A bold decision

Among the UK-based law firms that make up the Magic Circle – five of the most prestigious law firms in the world – is Clifford Chance. With offices in 23 countries, Clifford Chance advises its clients on all aspects of commercial law. In a traditional industry, Clifford Chance made the bold decision to direct its technology capabilities beyond its day-to-day operations to focus on transforming its legal services delivery as part of its Innovation & Best Delivery strategy.

Driving automation in legal services

Peter van Eijk heads-up the Legal Technology Services and Innovation team whose focus is on developing innovative new solutions to digitize and automate processes. The end goal is to empower lawyers to bring more value to clients through using their extensive skills and knowledge, rather than spending their time on repetitive admin tasks.

Peter notes that legal services delivery is full of opportunities to redesign processes, identify the most relevant resources and technologies to optimise and automate workflows. 
Most of those activities revolve around "documents", giving great opportunities to move out of the mailbox and Word documents towards digital workflows. This brings many additional benefits to its staff and clients, including quality and error controls in the data and workflows, transparency on the status of the work and faster reporting, but also generating telemetry data that the process owners can use to identify further areas for optimisation.
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“Having used the platform for a number of data collection and data publishing tools has been very successful.”

Bridging the gap between Legal Teams and Technology Teams

There is always more to the challenge of modernizing a workflow than developing a tool, with Peter noting that, “IT-thinking is the opposite of lawyer-thinking.” By this, Peter means that lawyers are risk-focused; they look for flaws. IT professionals, on the other hand, understand that flaws are an inevitable part of innovation and that continuous improvement is essential.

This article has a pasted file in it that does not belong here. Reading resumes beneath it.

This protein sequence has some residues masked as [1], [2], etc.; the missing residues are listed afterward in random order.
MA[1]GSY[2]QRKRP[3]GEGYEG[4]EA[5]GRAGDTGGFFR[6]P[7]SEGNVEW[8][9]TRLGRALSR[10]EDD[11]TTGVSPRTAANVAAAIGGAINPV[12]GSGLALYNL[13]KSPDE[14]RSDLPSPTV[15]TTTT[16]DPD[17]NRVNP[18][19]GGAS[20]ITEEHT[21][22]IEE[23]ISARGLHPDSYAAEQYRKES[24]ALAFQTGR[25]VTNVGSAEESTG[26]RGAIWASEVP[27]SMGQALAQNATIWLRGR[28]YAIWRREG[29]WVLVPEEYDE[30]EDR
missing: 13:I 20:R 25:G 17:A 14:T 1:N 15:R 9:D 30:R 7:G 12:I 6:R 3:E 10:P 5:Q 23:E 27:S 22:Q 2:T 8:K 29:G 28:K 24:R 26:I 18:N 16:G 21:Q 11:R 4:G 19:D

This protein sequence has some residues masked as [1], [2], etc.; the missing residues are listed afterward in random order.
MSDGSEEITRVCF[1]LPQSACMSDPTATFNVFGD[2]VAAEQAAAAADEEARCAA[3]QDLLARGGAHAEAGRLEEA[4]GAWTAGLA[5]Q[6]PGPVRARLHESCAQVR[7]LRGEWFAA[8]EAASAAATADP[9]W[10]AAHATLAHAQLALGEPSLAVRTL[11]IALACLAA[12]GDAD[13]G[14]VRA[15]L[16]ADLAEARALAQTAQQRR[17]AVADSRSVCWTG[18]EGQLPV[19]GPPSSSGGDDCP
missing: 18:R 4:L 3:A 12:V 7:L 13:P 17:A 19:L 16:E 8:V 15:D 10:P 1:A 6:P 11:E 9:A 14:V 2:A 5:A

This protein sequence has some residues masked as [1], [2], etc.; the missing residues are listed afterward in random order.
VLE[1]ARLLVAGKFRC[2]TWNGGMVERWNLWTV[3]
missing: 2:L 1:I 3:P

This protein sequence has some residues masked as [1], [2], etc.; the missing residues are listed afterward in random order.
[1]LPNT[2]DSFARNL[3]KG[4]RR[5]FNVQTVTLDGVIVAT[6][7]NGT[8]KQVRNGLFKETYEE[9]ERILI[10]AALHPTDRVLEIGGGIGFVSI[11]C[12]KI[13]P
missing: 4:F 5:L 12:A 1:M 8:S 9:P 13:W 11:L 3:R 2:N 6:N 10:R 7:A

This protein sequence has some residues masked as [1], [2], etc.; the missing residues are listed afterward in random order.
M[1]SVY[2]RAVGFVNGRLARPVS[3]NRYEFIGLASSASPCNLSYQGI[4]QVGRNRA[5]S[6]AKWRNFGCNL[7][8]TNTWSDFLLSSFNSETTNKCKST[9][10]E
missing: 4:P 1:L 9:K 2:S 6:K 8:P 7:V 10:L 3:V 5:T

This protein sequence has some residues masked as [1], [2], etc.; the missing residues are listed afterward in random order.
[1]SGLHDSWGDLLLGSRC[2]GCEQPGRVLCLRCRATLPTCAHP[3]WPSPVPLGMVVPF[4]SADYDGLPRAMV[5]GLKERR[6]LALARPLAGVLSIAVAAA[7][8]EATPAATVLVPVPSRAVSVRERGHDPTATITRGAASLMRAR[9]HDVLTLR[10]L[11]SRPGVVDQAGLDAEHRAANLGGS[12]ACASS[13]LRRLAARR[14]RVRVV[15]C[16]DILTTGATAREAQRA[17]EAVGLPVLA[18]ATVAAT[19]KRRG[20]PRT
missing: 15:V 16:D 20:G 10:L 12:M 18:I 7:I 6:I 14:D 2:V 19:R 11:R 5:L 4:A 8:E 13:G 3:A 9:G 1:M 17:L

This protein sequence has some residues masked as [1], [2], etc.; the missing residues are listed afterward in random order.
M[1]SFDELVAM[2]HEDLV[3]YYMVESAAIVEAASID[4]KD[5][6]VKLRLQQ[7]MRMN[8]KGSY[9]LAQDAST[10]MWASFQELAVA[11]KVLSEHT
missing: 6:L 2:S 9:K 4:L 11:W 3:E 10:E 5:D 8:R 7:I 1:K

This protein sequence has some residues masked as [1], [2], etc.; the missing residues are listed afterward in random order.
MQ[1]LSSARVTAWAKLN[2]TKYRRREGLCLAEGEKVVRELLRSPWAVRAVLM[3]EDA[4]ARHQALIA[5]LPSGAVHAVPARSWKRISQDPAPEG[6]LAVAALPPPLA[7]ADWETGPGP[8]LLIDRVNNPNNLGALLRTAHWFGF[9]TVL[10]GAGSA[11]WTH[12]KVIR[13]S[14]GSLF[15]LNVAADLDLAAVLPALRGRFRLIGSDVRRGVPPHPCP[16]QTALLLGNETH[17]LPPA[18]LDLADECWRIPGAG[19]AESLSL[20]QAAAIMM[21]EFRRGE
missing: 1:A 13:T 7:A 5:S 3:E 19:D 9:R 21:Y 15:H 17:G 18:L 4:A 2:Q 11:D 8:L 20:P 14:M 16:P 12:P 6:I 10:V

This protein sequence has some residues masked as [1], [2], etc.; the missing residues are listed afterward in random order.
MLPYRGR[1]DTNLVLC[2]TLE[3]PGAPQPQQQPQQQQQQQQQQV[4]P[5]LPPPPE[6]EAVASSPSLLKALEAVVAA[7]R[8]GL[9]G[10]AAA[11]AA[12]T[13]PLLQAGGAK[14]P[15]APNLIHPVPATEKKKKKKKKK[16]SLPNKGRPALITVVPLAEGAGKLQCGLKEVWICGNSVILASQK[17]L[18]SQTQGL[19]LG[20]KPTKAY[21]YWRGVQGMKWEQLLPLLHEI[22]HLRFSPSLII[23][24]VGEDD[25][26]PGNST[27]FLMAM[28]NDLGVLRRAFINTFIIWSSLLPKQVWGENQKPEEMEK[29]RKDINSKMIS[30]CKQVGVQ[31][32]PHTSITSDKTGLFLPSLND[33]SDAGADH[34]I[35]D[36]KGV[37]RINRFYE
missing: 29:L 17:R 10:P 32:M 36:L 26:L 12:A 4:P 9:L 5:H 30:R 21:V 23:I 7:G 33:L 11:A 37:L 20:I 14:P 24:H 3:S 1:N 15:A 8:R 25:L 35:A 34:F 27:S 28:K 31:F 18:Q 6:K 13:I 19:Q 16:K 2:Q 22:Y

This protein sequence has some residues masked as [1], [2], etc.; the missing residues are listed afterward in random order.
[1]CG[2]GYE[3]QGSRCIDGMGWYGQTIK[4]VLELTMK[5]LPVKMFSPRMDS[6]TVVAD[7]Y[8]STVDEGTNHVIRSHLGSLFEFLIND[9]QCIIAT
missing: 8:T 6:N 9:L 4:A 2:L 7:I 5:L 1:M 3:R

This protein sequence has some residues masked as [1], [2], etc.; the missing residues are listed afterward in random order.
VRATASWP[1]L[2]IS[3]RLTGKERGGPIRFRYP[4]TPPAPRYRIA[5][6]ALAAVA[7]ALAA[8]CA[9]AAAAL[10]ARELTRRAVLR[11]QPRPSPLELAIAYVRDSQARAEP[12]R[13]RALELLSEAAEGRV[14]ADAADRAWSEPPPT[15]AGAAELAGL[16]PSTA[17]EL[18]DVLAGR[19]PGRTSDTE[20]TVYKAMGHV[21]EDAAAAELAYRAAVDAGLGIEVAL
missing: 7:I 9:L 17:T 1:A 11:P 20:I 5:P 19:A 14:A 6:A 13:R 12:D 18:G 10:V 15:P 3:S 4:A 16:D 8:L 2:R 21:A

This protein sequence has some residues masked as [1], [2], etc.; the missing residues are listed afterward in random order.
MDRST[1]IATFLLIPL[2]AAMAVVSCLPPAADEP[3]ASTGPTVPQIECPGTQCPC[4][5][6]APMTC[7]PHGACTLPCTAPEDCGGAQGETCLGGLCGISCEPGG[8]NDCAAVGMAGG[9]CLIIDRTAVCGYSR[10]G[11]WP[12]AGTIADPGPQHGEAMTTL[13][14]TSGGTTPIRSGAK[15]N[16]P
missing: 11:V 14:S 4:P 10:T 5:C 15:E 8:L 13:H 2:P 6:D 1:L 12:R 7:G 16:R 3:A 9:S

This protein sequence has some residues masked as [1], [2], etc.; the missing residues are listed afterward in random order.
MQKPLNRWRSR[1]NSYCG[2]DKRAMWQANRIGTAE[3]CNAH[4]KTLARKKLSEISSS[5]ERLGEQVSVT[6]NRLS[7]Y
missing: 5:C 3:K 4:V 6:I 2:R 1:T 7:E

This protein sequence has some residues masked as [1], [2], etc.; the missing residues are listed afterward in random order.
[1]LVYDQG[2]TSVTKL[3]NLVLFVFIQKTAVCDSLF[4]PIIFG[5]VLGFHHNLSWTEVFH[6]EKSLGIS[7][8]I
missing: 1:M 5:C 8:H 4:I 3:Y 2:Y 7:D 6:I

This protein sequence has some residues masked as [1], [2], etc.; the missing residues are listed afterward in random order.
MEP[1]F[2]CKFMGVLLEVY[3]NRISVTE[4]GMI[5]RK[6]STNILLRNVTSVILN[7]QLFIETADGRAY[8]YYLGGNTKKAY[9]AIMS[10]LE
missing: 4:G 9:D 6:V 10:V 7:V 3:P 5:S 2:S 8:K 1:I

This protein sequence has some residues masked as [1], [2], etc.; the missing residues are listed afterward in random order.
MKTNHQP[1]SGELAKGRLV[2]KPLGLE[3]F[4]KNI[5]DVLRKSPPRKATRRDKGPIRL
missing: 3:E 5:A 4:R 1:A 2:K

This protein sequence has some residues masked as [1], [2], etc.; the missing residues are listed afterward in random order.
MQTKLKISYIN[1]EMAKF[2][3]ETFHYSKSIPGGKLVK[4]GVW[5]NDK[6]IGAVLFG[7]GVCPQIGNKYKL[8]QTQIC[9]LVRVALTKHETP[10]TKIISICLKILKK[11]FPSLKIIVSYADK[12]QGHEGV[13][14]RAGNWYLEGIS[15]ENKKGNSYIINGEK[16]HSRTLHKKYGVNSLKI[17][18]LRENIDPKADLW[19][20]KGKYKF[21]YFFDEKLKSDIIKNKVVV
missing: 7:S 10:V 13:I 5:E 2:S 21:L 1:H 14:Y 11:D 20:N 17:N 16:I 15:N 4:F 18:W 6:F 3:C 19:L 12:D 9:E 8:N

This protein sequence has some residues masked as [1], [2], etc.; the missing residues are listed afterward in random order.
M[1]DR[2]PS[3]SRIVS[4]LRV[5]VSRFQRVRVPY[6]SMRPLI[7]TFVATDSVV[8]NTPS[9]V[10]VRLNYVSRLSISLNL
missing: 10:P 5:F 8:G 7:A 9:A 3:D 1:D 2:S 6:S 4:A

This division between Legal teams and Technology teams is a universal challenge and Peter needed a solid strategy to demonstrate solutions in progress to help Legal teams better visualize and refine quickly and iteratively their needs. The strategy Peter needed was made possible by low/no-code.

In his eighteen years at Clifford Chance, Peter observed that the longer it takes to develop a solution, the greater the perceived risk to lawyers and the more likely it is that the solution will not meet the needs and adoption poor. Because the Betty Blocks no-code platform enabled Peter to shorten the software development lifecycle (SDLC), it helps more easily iterate on the emerging requirements and start earlier to use the solution.

The rapid prototyping capabilities afforded by the platform, combined with the use of agile development methodologies, enable Technology teams to be much more responsive to feedback, making for much better alignment between the two sides and, ultimately, more effective solutions.